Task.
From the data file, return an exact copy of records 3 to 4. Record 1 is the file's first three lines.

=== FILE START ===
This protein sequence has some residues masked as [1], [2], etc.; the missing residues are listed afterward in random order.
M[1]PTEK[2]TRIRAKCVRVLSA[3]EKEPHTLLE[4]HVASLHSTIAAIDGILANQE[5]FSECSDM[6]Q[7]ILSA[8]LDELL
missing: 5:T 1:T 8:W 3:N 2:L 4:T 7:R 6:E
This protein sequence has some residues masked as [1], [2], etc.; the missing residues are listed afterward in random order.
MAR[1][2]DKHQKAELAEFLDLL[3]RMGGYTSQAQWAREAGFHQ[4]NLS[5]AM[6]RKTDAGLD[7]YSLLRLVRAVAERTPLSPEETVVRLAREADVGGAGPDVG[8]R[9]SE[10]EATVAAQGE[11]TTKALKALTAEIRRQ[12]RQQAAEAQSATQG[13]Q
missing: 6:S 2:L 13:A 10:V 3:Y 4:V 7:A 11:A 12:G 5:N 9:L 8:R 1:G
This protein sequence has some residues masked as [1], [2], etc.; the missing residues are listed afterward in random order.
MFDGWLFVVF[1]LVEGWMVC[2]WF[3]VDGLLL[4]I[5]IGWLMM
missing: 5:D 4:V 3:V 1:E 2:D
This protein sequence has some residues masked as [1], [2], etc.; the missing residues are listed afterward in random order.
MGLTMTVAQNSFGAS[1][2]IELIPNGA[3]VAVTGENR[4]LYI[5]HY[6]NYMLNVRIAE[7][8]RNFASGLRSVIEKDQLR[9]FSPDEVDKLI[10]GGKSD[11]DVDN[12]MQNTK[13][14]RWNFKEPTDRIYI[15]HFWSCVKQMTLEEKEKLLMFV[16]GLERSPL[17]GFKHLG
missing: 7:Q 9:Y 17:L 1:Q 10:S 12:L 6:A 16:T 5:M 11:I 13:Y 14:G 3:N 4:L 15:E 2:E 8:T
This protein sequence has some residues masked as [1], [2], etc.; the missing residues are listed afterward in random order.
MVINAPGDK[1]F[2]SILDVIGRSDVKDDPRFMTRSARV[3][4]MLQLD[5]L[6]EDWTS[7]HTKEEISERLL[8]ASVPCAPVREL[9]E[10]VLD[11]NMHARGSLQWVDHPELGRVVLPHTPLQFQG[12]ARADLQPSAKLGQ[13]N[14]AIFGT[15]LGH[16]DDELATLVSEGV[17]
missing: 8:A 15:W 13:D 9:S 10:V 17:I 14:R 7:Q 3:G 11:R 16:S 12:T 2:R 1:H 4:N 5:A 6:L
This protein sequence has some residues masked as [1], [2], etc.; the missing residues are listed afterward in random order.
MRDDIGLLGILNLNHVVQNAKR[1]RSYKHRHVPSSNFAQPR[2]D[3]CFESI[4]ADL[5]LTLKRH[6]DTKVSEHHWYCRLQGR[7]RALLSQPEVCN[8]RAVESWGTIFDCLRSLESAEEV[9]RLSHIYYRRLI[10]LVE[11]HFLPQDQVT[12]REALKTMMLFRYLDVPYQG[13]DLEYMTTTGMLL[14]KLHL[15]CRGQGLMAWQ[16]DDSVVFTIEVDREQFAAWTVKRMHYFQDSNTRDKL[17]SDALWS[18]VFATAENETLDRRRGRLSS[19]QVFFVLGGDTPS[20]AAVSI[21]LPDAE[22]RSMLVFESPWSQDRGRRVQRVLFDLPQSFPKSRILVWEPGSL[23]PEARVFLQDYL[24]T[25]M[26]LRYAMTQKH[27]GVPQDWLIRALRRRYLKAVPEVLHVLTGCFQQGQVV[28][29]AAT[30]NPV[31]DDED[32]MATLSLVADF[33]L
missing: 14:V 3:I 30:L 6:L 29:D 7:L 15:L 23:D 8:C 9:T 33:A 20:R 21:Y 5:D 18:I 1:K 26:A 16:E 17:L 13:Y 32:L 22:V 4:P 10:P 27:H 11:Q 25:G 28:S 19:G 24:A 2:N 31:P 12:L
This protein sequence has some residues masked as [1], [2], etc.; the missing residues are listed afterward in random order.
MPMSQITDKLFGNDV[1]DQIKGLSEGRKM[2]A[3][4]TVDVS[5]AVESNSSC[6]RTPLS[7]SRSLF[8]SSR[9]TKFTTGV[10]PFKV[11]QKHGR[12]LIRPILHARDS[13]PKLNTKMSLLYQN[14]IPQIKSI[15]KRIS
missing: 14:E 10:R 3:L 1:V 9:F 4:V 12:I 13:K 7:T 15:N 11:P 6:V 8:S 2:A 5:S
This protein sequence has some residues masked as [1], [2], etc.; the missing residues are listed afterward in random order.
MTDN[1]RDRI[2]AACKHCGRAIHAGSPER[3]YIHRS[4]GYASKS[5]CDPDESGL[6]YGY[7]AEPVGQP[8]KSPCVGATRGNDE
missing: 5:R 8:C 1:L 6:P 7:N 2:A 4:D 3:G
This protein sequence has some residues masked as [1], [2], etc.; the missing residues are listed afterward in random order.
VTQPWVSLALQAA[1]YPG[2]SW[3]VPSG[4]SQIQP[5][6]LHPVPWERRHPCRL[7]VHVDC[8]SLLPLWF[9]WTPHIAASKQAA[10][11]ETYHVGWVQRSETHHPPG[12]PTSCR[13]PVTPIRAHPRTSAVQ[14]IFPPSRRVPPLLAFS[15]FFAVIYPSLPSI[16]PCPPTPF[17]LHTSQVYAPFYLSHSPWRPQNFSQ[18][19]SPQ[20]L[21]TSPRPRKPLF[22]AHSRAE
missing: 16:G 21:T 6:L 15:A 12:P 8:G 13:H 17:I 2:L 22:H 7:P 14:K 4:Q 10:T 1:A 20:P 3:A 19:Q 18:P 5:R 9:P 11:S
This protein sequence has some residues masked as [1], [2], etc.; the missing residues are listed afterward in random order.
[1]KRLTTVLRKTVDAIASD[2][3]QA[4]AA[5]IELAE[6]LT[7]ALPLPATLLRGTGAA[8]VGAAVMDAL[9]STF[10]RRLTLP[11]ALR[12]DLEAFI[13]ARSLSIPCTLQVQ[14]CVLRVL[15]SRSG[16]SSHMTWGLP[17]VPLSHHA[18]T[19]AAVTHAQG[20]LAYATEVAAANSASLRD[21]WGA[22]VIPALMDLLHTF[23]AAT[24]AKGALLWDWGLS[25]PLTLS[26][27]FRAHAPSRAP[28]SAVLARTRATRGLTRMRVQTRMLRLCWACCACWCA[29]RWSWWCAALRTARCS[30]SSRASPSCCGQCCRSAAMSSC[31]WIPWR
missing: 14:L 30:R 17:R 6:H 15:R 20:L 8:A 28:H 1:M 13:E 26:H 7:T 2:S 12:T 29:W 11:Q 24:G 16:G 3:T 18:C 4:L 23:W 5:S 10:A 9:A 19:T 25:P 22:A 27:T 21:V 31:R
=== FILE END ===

This protein sequence has some residues masked as [1], [2], etc.; the missing residues are listed afterward in random order.
MFDGWLFVVF[1]LVEGWMVC[2]WF[3]VDGLLL[4]I[5]IGWLMM
missing: 5:D 4:V 3:V 1:E 2:D
This protein sequence has some residues masked as [1], [2], etc.; the missing residues are listed afterward in random order.
MGLTMTVAQNSFGAS[1][2]IELIPNGA[3]VAVTGENR[4]LYI[5]HY[6]NYMLNVRIAE[7][8]RNFASGLRSVIEKDQLR[9]FSPDEVDKLI[10]GGKSD[11]DVDN[12]MQNTK[13][14]RWNFKEPTDRIYI[15]HFWSCVKQMTLEEKEKLLMFV[16]GLERSPL[17]GFKHLG
missing: 7:Q 9:Y 17:L 1:Q 10:S 12:L 6:A 16:T 5:M 11:I 13:Y 14:G 3:N 4:L 15:E 2:E 8:T